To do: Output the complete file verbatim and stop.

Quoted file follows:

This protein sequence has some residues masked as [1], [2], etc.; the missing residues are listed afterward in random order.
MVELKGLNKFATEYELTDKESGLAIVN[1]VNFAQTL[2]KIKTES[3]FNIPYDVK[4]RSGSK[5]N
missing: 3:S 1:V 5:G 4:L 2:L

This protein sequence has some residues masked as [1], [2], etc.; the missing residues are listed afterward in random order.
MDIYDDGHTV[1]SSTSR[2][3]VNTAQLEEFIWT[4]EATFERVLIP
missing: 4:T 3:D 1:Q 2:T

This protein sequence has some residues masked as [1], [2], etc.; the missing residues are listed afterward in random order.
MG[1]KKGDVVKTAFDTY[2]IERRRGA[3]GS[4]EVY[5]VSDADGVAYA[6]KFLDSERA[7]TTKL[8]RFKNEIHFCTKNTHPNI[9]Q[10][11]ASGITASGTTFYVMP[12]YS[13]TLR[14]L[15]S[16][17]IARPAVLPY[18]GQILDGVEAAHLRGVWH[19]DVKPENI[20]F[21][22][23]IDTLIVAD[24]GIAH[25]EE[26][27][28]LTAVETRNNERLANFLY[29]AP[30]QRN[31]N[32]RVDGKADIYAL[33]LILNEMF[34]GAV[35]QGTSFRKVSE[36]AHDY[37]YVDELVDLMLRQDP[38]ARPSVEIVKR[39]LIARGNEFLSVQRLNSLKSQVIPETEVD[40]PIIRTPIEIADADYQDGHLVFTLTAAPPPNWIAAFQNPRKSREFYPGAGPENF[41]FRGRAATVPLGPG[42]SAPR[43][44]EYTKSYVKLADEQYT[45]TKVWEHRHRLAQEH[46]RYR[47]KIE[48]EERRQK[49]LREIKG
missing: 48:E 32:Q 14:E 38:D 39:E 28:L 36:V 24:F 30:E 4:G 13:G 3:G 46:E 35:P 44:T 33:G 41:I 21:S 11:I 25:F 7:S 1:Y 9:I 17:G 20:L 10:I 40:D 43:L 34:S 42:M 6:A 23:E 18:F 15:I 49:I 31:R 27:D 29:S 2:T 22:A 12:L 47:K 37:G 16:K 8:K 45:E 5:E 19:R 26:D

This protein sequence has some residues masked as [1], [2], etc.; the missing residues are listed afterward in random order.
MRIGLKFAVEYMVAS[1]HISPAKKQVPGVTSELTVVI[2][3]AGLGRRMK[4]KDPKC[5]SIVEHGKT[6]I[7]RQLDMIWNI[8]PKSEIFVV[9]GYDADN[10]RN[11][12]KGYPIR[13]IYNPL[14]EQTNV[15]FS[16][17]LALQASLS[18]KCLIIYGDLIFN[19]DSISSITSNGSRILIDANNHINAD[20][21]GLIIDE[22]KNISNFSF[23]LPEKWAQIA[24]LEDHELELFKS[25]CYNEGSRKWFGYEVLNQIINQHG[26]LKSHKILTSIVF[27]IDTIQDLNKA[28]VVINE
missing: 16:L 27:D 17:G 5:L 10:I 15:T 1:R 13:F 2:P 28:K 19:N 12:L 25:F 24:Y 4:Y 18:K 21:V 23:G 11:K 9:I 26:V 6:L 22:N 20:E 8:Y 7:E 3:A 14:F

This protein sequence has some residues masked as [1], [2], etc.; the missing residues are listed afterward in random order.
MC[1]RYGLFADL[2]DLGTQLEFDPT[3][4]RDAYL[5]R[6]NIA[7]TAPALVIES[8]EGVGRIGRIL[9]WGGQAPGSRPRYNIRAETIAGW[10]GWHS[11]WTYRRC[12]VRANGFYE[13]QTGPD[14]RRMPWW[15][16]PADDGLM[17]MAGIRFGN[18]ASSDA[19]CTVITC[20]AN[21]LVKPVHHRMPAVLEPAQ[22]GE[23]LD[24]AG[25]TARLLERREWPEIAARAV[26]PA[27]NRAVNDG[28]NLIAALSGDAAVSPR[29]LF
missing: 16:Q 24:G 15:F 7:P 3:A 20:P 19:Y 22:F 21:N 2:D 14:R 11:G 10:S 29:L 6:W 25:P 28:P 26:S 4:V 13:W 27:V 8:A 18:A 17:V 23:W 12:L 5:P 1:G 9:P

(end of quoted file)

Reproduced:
This protein sequence has some residues masked as [1], [2], etc.; the missing residues are listed afterward in random order.
MVELKGLNKFATEYELTDKESGLAIVN[1]VNFAQTL[2]KIKTES[3]FNIPYDVK[4]RSGSK[5]N
missing: 3:S 1:V 5:G 4:L 2:L

This protein sequence has some residues masked as [1], [2], etc.; the missing residues are listed afterward in random order.
MDIYDDGHTV[1]SSTSR[2][3]VNTAQLEEFIWT[4]EATFERVLIP
missing: 4:T 3:D 1:Q 2:T

This protein sequence has some residues masked as [1], [2], etc.; the missing residues are listed afterward in random order.
MG[1]KKGDVVKTAFDTY[2]IERRRGA[3]GS[4]EVY[5]VSDADGVAYA[6]KFLDSERA[7]TTKL[8]RFKNEIHFCTKNTHPNI[9]Q[10][11]ASGITASGTTFYVMP[12]YS[13]TLR[14]L[15]S[16][17]IARPAVLPY[18]GQILDGVEAAHLRGVWH[19]DVKPENI[20]F[21][22][23]IDTLIVAD[24]GIAH[25]EE[26][27][28]LTAVETRNNERLANFLY[29]AP[30]QRN[31]N[32]RVDGKADIYAL[33]LILNEMF[34]GAV[35]QGTSFRKVSE[36]AHDY[37]YVDELVDLMLRQDP[38]ARPSVEIVKR[39]LIARGNEFLSVQRLNSLKSQVIPETEVD[40]PIIRTPIEIADADYQDGHLVFTLTAAPPPNWIAAFQNPRKSREFYPGAGPENF[41]FRGRAATVPLGPG[42]SAPR[43][44]EYTKSYVKLADEQYT[45]TKVWEHRHRLAQEH[46]RYR[47]KIE[48]EERRQK[49]LREIKG
missing: 48:E 32:Q 14:E 38:D 39:E 28:L 36:V 24:F 30:E 4:G 13:G 3:G 46:E 35:P 44:T 33:G 41:I 21:S 11:I 25:F 7:S 1:Y 9:I 17:G 20:L 10:I 40:D 43:L 34:S 42:M 6:A 23:E 18:F 15:I 49:I 31:R 27:D 29:S 2:T 22:A 12:L 47:K 37:G 16:K 8:K 45:E 5:E 19:R 26:D

This protein sequence has some residues masked as [1], [2], etc.; the missing residues are listed afterward in random order.
MRIGLKFAVEYMVAS[1]HISPAKKQVPGVTSELTVVI[2][3]AGLGRRMK[4]KDPKC[5]SIVEHGKT[6]I[7]RQLDMIWNI[8]PKSEIFVV[9]GYDADN[10]RN[11][12]KGYPIR[13]IYNPL[14]EQTNV[15]FS[16][17]LALQASLS[18]KCLIIYGDLIFN[19]DSISSITSNGSRILIDANNHINAD[20][21]GLIIDE[22]KNISNFSF[23]LPEKWAQIA[24]LEDHELELFKS[25]CYNEGSRKWFGYEVLNQIINQHG[26]LKSHKILTSIVF[27]IDTIQDLNKA[28]VVINE
missing: 16:L 27:D 17:G 5:L 10:I 15:T 1:R 13:F 2:P 28:K 19:N 12:L 25:F 24:Y 4:Y 18:K 21:V 23:G 11:K 9:I 26:V 6:L 22:N 20:E 8:Y 7:E 3:A 14:F

This protein sequence has some residues masked as [1], [2], etc.; the missing residues are listed afterward in random order.
MC[1]RYGLFADL[2]DLGTQLEFDPT[3][4]RDAYL[5]R[6]NIA[7]TAPALVIES[8]EGVGRIGRIL[9]WGGQAPGSRPRYNIRAETIAGW[10]GWHS[11]WTYRRC[12]VRANGFYE[13]QTGPD[14]RRMPWW[15][16]PADDGLM[17]MAGIRFGN[18]ASSDA[19]CTVITC[20]AN[21]LVKPVHHRMPAVLEPAQ[22]GE[23]LD[24]AG[25]TARLLERREWPEIAARAV[26]PA[27]NRAVNDG[28]NLIAALSGDAAVSPR[29]LF
missing: 16:Q 24:G 15:F 7:P 3:A 20:P 19:Y 22:F 21:N 2:D 14:R 11:G 10:S 29:L 6:W 25:P 28:P 26:S 4:V 13:W 27:V 8:A 18:A 17:V 23:W 12:L 5:P 1:G 9:P